Scott Walker Narrowly Defeated in Wisconsin Governor's Race

Walker refuses to concede his loss to Democrat Tony Evers, his campaign alleging that 'thousands' of ballots were damaged and may have skewed the count

Democratic gubernatorial candidate Tony Evers (L) and U.S. Senator Tammy Baldwin (D-WI) react to supporters at an election eve rally in Madison, Wisconsin, U.S. November 5, 2018.
NICK OXFORD / REUTERS

Democrat Tony Evers ousted Wisconsin Gov. Scott Walker in the state’s closest governor’s race in more than half a century, denying the polarizing Republican and one-time presidential candidate a third term and succeeding where his party had failed in three previous attempts, including a 2012 recall.

Walker refused to concede the race early Wednesday, and his campaign alleged that “thousands” of ballots were damaged and may have skewed the count. With the unofficial count substantially complete, Evers led by about 31,000 votes, or 1.16 percentage point, just outside the margin at which a losing candidate may request a recount.

The Walker loss comes after three previous wins — including the 2012 recall — and a narrow President Donald Trump victory in 2016. Trump carried the state by just shy of 23,000 votes.

After a recount in that race, Walker signed a state law allowing future recounts only when the loser is within 1 percentage point of the winner.

Walker’s campaign spokesman Brian Reisinger said Walker wants the allegedly damaged ballots examined. Walker also wants to see the official canvas of the vote and for military ballots to be counted “before any decision can be made,” Reisinger said.

Counties have until 9 a.m. Tuesday to canvas the vote.

With a smiling President Donald Trump at his side Wisconsin Gov. Scott Walker speaks during a rally Wednesday, Oct. 24, 2018, in Mosinee, Wis.
Mike Roemer, AP

Moments before the race was called for Evers, Walker’s Lt. Gov. Rebecca Kleefisch told supporters to brace for a “long, drawn-out recount.” She also said, “We must ensure every valid vote in the state of Wisconsin is counted and we must be gracious no matter the outcome.”

While Walker looked for a way to escape the loss, Democrats exalted. People could be heard screaming and cheering outside the state Capitol shortly after the race was called. Evers, the state superintendent, told exuberant supporters at a Madison theater that he was “confident” in saying, “I’m going to be the next governor of the state of Wisconsin.”

Evers’ victory is a monumental win for Democrats and a steep fall for Walker, who just three years ago was seen as an early front-runner in the GOP primary for president. When Walker dropped out of the presidential race, he focused on rebuilding his low approval ratings in Wisconsin.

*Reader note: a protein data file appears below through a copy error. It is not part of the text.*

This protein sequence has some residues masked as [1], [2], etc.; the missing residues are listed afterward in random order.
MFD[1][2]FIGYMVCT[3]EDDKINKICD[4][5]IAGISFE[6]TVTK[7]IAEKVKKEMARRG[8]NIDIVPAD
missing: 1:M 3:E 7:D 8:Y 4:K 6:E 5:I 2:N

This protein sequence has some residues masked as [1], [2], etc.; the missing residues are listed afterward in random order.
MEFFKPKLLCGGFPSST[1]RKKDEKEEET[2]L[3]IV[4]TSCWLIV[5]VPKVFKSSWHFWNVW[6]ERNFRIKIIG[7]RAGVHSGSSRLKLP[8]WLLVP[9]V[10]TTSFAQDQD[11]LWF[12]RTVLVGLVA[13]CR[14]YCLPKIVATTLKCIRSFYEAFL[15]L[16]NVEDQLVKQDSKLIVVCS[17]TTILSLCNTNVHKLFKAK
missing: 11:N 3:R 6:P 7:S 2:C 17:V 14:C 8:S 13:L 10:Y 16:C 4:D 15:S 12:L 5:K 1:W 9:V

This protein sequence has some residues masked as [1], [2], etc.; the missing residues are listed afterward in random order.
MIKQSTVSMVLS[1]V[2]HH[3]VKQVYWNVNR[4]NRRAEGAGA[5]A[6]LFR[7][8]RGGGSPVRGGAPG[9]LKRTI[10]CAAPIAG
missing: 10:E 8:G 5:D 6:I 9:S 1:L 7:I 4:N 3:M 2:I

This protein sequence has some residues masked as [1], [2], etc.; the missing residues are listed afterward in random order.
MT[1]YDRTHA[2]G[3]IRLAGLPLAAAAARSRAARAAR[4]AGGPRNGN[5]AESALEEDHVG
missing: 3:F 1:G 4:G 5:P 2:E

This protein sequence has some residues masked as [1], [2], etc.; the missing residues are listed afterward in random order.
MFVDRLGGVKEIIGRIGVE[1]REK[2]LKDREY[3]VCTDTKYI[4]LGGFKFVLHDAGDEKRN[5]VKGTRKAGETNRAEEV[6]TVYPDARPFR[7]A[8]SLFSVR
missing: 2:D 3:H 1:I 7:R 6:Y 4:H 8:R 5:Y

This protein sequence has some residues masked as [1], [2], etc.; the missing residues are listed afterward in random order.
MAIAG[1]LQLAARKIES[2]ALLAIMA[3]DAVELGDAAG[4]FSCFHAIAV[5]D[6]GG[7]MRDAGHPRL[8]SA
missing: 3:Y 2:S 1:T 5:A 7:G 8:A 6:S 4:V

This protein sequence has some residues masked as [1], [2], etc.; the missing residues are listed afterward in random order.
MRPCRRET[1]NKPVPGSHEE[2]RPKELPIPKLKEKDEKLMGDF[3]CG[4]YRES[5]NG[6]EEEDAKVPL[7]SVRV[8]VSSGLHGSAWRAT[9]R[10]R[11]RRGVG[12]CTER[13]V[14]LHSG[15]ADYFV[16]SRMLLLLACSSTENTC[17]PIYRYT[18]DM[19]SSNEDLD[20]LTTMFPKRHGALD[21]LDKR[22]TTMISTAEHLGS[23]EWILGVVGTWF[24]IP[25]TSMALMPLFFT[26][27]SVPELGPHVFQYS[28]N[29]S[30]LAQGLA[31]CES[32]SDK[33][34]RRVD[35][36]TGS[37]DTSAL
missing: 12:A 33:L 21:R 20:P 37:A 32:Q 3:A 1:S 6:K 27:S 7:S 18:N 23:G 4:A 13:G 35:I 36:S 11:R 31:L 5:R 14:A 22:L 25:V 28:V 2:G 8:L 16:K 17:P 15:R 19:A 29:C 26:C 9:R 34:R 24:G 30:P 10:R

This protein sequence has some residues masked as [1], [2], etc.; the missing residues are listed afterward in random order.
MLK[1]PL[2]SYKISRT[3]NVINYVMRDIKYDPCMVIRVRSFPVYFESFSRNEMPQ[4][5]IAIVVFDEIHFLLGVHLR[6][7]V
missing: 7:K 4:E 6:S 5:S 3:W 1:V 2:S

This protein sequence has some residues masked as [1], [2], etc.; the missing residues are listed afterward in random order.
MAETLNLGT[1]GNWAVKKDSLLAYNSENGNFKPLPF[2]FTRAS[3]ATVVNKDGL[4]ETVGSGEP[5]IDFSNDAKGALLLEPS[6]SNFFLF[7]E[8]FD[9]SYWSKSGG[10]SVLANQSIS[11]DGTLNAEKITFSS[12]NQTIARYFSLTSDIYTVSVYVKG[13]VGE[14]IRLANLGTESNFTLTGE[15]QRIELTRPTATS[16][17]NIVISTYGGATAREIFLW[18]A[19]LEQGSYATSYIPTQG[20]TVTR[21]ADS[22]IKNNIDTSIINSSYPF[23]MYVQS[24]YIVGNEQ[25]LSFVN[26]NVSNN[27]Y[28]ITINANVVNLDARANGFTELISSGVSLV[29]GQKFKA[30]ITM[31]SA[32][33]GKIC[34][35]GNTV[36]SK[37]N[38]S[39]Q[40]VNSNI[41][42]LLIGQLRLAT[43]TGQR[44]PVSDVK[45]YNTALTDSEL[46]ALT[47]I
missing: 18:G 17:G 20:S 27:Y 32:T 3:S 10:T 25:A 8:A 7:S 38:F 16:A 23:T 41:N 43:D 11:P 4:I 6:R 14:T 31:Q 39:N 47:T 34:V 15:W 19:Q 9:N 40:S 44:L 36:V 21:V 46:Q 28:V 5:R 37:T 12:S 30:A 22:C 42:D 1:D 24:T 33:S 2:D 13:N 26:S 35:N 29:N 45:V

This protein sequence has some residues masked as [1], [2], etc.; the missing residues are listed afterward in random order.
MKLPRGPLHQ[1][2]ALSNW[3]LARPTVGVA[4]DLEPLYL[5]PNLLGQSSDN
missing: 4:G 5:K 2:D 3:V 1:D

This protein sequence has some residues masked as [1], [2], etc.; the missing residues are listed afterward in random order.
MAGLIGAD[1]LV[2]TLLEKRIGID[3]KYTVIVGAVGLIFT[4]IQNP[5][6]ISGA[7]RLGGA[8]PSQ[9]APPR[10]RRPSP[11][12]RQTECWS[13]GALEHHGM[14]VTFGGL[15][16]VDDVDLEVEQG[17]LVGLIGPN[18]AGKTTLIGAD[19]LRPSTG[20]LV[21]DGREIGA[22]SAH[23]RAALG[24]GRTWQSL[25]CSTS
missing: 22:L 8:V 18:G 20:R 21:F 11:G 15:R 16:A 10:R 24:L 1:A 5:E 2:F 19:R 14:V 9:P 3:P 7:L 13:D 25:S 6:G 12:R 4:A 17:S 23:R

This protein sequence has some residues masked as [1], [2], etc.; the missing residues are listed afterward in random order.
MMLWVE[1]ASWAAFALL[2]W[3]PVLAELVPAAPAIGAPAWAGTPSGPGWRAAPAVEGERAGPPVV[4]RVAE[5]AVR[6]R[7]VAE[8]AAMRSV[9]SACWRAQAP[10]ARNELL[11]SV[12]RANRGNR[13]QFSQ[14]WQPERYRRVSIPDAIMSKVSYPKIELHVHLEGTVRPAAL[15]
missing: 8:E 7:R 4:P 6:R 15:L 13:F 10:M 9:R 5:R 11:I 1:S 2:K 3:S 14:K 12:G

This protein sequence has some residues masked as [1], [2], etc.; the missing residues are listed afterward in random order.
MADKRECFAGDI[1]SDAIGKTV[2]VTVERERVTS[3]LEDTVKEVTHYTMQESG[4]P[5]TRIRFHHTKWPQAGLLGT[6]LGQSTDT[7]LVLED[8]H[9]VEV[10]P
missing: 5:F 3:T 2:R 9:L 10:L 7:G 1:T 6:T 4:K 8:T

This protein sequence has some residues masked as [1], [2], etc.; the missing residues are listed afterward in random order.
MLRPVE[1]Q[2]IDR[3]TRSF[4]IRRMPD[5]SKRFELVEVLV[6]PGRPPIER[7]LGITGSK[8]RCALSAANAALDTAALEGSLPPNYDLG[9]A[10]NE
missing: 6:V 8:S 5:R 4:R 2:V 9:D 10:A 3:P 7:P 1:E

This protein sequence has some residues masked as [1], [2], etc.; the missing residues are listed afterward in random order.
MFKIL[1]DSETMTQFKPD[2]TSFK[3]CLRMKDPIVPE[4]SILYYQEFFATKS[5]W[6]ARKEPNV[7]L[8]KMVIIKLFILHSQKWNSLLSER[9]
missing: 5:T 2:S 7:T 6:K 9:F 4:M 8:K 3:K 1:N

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Walker had promised if he won that the third term would have been his last.

Evers, 67, a former teacher, cancer survivor and state superintendent since 2009, used his folksy, nondescript personality to his advantage in the campaign, using words like “jeepers” and “holy mackerel” while arguing that voters were tired of divisiveness and yearned for more collegial politics.

While Evers waited for results, he played the card game euchre with his family members — just as he did in August before winning an eight-person primary.

Evers will have to deal with a Legislature controlled by Republicans, making it difficult if not impossible to roll back much of the conservative laws Walker enacted over the past eight years.

It will also be tough for Evers to enact many of his campaign promises — namely scaling back a manufacturing and agriculture tax credit program to pay for an income tax cut.

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Walker, the 51-year-old son of a Baptist preacher, swept into office in 2010, part of a Republican wave that saw the GOP take over control of the state Legislature as well. With Republican partners in the Statehouse, Walker pushed through a law that effectively ended collective bargaining for teachers and most public workers.

Anger over that law led to the failed 2012 recall election. Walker’s stature among conservatives and national profile skyrocketed after the union fight and the passage of a host of Republican priorities, including making Wisconsin a right-to-work state; cutting taxes by $8 billion; implementing a voter ID law; expanding the private school voucher program statewide; freezing tuition at the University of Wisconsin; rejecting federal Medicaid expansion money under the Affordable Care Act; and restricting access to abortion.